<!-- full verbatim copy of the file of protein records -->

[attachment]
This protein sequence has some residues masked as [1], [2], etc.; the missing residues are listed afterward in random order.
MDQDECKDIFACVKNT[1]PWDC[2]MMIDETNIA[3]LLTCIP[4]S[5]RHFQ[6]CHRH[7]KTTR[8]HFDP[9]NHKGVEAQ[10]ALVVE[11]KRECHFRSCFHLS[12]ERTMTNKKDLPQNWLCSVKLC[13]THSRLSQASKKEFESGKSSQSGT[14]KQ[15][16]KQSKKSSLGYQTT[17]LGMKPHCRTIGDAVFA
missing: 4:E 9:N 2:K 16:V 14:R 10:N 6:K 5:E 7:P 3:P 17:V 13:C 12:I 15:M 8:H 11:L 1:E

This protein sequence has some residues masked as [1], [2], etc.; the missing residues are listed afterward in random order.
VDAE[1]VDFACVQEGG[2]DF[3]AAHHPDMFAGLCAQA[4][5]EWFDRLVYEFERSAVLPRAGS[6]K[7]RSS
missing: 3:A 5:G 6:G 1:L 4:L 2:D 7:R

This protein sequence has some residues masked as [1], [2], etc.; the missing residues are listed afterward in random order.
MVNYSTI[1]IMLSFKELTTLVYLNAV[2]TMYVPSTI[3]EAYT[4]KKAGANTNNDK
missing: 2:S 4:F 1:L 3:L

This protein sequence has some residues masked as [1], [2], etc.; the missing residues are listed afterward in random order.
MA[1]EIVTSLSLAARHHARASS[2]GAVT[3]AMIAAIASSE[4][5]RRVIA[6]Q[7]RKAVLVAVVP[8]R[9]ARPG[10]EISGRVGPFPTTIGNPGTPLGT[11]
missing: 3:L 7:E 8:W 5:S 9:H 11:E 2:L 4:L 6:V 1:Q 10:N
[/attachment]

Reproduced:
This protein sequence has some residues masked as [1], [2], etc.; the missing residues are listed afterward in random order.
MDQDECKDIFACVKNT[1]PWDC[2]MMIDETNIA[3]LLTCIP[4]S[5]RHFQ[6]CHRH[7]KTTR[8]HFDP[9]NHKGVEAQ[10]ALVVE[11]KRECHFRSCFHLS[12]ERTMTNKKDLPQNWLCSVKLC[13]THSRLSQASKKEFESGKSSQSGT[14]KQ[15][16]KQSKKSSLGYQTT[17]LGMKPHCRTIGDAVFA
missing: 4:E 9:N 2:K 16:V 14:R 10:N 6:K 5:E 7:P 3:P 17:V 13:C 12:I 15:M 8:H 11:L 1:E

This protein sequence has some residues masked as [1], [2], etc.; the missing residues are listed afterward in random order.
VDAE[1]VDFACVQEGG[2]DF[3]AAHHPDMFAGLCAQA[4][5]EWFDRLVYEFERSAVLPRAGS[6]K[7]RSS
missing: 3:A 5:G 6:G 1:L 4:L 2:D 7:R

This protein sequence has some residues masked as [1], [2], etc.; the missing residues are listed afterward in random order.
MVNYSTI[1]IMLSFKELTTLVYLNAV[2]TMYVPSTI[3]EAYT[4]KKAGANTNNDK
missing: 2:S 4:F 1:L 3:L

This protein sequence has some residues masked as [1], [2], etc.; the missing residues are listed afterward in random order.
MA[1]EIVTSLSLAARHHARASS[2]GAVT[3]AMIAAIASSE[4][5]RRVIA[6]Q[7]RKAVLVAVVP[8]R[9]ARPG[10]EISGRVGPFPTTIGNPGTPLGT[11]
missing: 3:L 7:E 8:W 5:S 9:H 11:E 2:L 4:L 6:V 1:Q 10:N